Bantamweight Antonio Vargas aims to conquer 115 and 118 pounds
Antonio Vargas wants to not only conquer one weight class but two at the same time. For now, he hopes a shot at a world title at 118 pounds will soon be in play.
Vargas will face gatekeeper Francisco Pedroza Portillo, Friday night, at Caribe Royale, in Orlando, Florida. The 10-round bout will headline a three-bout telecast that air as a tape-delay the following day on CBS Sports Network (7 pm ET/ 4 pm PT).
The 26-year-old Vargas (16-1, 9 knockouts), who resides in nearby Kissimmee, most recently fought on February 25, breaking down Michell Banquez before stopping him in the sixth round. The win over Banquez took place over four months after Vargas stopped Jesus Martinez in the third round.
Friday, Vargas will face a fighter in Pedroza who is coming off a unanimous decision victory over former bantamweight titleholder Rau’shee Warren. Pedroza has won five of his last six bouts with the only blemish coming at the hands of bantamweight contender Jason Moloney on April 9 of last year.
Despite being the favorite going into the fight, Vargas is not overlooking his opponent.
“I know he has a lot of experience,” Vargas told The Ring earlier this week. “He’s fought a lot of good fighters throughout his career. I’ve seen videos of him where he does some good things in the ring and I’ve also seen some flaws in his game. I’m going into my fight focused.”
Vargas has excelled in the ring since the sole loss of his career that came in May 2019, a first round knockout loss to Jose Maria Cardenas. It would be the last bout Vargas would fight under the Top Rank banner, which signed him to a promotional deal after Vargas represented the United States, at the 2016 Olympic Games, in Rio de Janeiro.
Since the loss to Cardenas, Vargas has won his last six fights, five of them by stoppage. Vargas does not necessarily look for the knockout, whereas he trains to go the distance, but finds ways to break down his opponents.
“I don’t go for the knockout,” said Vargas, who is promoted by Amaury Piedra. “I feel I do a good job breaking down my opponents. I look for openings. That’s the first thing I look at. I take into account the speed and the level of skill each opponent has. Even during my last four bouts, which were knockouts, I didn’t try to go in there to knock my opponents out. I just tried to land my punches and find a rhythm.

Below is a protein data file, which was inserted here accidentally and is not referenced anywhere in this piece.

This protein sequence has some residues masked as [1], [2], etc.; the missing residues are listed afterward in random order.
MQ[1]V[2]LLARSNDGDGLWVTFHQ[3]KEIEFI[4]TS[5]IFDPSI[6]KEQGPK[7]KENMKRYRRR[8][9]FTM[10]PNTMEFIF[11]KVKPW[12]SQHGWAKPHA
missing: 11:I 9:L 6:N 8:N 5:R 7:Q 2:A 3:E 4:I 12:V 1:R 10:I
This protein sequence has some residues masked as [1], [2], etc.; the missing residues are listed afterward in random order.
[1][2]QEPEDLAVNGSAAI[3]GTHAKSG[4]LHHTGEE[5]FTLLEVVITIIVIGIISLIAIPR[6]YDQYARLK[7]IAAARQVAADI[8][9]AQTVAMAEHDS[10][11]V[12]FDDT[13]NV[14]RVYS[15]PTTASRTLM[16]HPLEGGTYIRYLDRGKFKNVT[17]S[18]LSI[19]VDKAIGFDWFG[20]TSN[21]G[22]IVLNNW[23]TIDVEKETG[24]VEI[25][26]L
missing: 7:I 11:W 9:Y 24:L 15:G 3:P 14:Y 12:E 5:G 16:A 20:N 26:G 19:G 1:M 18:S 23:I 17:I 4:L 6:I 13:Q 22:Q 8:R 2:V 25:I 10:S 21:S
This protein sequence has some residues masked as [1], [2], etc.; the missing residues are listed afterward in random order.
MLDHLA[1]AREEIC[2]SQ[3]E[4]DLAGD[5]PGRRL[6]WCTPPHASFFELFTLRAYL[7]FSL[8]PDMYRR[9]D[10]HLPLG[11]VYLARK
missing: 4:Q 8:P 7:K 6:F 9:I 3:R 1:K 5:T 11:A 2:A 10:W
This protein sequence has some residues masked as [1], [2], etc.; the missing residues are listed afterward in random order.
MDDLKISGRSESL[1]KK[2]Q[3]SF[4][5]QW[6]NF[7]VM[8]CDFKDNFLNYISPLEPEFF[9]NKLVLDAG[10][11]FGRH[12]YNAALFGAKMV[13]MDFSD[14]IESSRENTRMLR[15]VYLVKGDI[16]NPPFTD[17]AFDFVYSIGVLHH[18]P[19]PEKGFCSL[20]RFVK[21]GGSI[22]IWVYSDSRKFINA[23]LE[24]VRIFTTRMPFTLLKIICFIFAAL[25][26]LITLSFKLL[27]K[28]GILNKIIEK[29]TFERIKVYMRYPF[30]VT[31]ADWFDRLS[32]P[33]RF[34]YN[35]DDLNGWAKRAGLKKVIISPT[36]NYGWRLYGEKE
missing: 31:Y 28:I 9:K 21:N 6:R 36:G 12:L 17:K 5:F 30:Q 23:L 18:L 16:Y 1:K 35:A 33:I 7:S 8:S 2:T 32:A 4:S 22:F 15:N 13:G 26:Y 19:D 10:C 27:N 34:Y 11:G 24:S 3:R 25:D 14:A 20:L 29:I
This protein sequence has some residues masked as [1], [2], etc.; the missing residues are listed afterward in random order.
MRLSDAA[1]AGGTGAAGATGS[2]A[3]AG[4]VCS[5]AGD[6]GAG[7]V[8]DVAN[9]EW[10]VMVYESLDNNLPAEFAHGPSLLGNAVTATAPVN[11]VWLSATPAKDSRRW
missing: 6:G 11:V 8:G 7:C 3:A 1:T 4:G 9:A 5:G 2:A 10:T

“I think I’m precise with my shots. I sit down on my punches but it also depends on where you place them. I do it over and over again. It’s worked for me. I know I can go rounds with my opponent. I’m ready for that.”
Even as Vargas attempts to make a name for himself at 118 pounds, he also wants an opportunity to fight for a world title. With undisputed bantamweight champion Naoya Inoue moving up to 122 pounds, thus vacating his world titles, Vargas hopes to position himself for a shot at any of the titleholders or the opportunity if a vacant title is up for grabs.
Vargas believes he can even move down in weight and fight at junior bantamweight. He hopes to become undisputed champion in both weight classes.
“I hope I could get a world title shot by the end of the year,” said Vargas. “I know I can make 115 pounds. I would like to be a world champion in both weight classes. If the plan is to go through the world titleholders at 118 pounds, then so be it. I can easily make 118 pounds and I could accept any fight. I just want to be a pound-for-pound fighter.”
Despite the bumps in the journey toward fulfilling his goal of winning a title, Vargas remains confident that his best days are yet to come. Vargas believes the loss to Cardenas was a blessing in disguise, as it taught him to reassess what he does in preparation for a fight.
Vargas is confident the boxing world has not seen the best version of him. He hopes to be given that opportunity to show what he is capable of.
“I know wins stand out more. My name is not out there. I want to show that I’m resilient in a fight. I’m not the fighter that lost and I hope people don’t make a lot about that loss. I bounced back and I became a stronger fighter. I bounced back, physically and mentally.
“I’m still learning and I’m nowhere near my peak. I’m two to three years away from my peak. The best of me is yet to come.
“After this fight, I hope for a world title fight. I can adapt to any style pretty well. I’ve seen all sorts of styles. I hope to get that opportunity. I’m not running from anyone. I’m ready for anyone.”
Francisco A. Salazar has written for The Ring since October 2013 and has covered boxing in Southern California and abroad since 2000. Francisco also covers boxing for the Ventura County (California) Star newspaper. He can be reached at [email protected]. You can follow Francisco on Twitter @FSalazarBoxing.